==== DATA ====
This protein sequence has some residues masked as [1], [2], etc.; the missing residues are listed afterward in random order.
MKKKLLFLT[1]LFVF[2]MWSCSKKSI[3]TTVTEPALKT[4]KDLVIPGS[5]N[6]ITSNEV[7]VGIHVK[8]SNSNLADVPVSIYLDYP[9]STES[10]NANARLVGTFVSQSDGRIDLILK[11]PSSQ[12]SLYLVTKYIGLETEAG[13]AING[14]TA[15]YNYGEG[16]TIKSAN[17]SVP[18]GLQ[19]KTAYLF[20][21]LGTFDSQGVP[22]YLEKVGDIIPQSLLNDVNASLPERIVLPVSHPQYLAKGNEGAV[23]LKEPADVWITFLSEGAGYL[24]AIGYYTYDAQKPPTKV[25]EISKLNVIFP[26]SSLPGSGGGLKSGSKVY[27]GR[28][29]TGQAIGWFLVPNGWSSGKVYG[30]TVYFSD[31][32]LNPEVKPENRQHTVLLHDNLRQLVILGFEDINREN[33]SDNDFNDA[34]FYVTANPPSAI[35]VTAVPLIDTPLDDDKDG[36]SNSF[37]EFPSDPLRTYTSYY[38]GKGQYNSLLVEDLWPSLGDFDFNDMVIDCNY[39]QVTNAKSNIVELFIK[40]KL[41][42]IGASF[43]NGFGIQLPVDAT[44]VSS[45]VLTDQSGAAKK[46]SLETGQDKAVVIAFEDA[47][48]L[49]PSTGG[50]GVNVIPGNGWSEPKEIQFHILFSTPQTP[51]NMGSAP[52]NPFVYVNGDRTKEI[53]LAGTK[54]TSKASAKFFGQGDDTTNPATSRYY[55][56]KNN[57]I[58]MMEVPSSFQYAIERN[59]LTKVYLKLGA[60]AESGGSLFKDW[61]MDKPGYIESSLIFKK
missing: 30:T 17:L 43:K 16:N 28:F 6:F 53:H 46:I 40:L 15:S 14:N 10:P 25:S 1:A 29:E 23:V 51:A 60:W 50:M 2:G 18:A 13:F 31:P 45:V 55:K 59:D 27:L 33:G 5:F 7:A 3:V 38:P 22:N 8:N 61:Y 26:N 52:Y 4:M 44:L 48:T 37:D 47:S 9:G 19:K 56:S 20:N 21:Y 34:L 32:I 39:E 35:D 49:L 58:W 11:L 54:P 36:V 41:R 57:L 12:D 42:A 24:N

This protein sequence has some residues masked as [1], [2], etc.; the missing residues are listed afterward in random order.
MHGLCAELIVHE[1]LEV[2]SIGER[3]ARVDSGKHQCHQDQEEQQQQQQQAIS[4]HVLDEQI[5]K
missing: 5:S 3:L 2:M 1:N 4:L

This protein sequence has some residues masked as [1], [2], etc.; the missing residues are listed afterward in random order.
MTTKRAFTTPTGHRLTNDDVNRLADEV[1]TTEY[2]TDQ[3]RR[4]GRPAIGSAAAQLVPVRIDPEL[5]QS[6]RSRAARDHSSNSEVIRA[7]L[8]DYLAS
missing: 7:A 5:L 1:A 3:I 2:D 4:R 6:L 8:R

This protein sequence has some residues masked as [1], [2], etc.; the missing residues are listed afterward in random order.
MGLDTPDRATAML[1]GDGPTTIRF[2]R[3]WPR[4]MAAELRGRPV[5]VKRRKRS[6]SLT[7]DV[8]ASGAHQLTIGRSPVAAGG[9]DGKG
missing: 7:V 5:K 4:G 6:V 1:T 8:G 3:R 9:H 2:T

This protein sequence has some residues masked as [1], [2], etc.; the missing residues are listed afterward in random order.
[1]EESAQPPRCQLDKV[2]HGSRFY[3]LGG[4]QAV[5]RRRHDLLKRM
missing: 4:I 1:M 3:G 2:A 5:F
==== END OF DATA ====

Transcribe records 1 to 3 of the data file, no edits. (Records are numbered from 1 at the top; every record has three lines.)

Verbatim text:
This protein sequence has some residues masked as [1], [2], etc.; the missing residues are listed afterward in random order.
MKKKLLFLT[1]LFVF[2]MWSCSKKSI[3]TTVTEPALKT[4]KDLVIPGS[5]N[6]ITSNEV[7]VGIHVK[8]SNSNLADVPVSIYLDYP[9]STES[10]NANARLVGTFVSQSDGRIDLILK[11]PSSQ[12]SLYLVTKYIGLETEAG[13]AING[14]TA[15]YNYGEG[16]TIKSAN[17]SVP[18]GLQ[19]KTAYLF[20][21]LGTFDSQGVP[22]YLEKVGDIIPQSLLNDVNASLPERIVLPVSHPQYLAKGNEGAV[23]LKEPADVWITFLSEGAGYL[24]AIGYYTYDAQKPPTKV[25]EISKLNVIFP[26]SSLPGSGGGLKSGSKVY[27]GR[28][29]TGQAIGWFLVPNGWSSGKVYG[30]TVYFSD[31][32]LNPEVKPENRQHTVLLHDNLRQLVILGFEDINREN[33]SDNDFNDA[34]FYVTANPPSAI[35]VTAVPLIDTPLDDDKDG[36]SNSF[37]EFPSDPLRTYTSYY[38]GKGQYNSLLVEDLWPSLGDFDFNDMVIDCNY[39]QVTNAKSNIVELFIK[40]KL[41][42]IGASF[43]NGFGIQLPVDAT[44]VSS[45]VLTDQSGAAKK[46]SLETGQDKAVVIAFEDA[47][48]L[49]PSTGG[50]GVNVIPGNGWSEPKEIQFHILFSTPQTP[51]NMGSAP[52]NPFVYVNGDRTKEI[53]LAGTK[54]TSKASAKFFGQGDDTTNPATSRYY[55][56]KNN[57]I[58]MMEVPSSFQYAIERN[59]LTKVYLKLGA[60]AESGGSLFKDW[61]MDKPGYIESSLIFKK
missing: 30:T 17:L 43:K 16:N 28:F 6:F 53:H 46:I 40:L 15:S 14:N 10:P 25:S 1:A 29:E 23:V 51:A 60:W 50:M 2:G 18:A 13:F 31:P 45:V 55:K 59:D 27:L 33:G 5:F 7:A 3:V 38:P 22:N 8:N 61:Y 26:N 52:Y 4:M 44:L 48:T 37:D 47:S 9:G 19:K 56:S 20:N 21:Y 34:L 32:I 39:E 35:D 49:L 58:W 11:L 54:P 36:V 41:R 57:L 12:D 42:A 24:N

This protein sequence has some residues masked as [1], [2], etc.; the missing residues are listed afterward in random order.
MHGLCAELIVHE[1]LEV[2]SIGER[3]ARVDSGKHQCHQDQEEQQQQQQQAIS[4]HVLDEQI[5]K
missing: 5:S 3:L 2:M 1:N 4:L

This protein sequence has some residues masked as [1], [2], etc.; the missing residues are listed afterward in random order.
MTTKRAFTTPTGHRLTNDDVNRLADEV[1]TTEY[2]TDQ[3]RR[4]GRPAIGSAAAQLVPVRIDPEL[5]QS[6]RSRAARDHSSNSEVIRA[7]L[8]DYLAS
missing: 7:A 5:L 1:A 3:I 2:D 4:R 6:L 8:R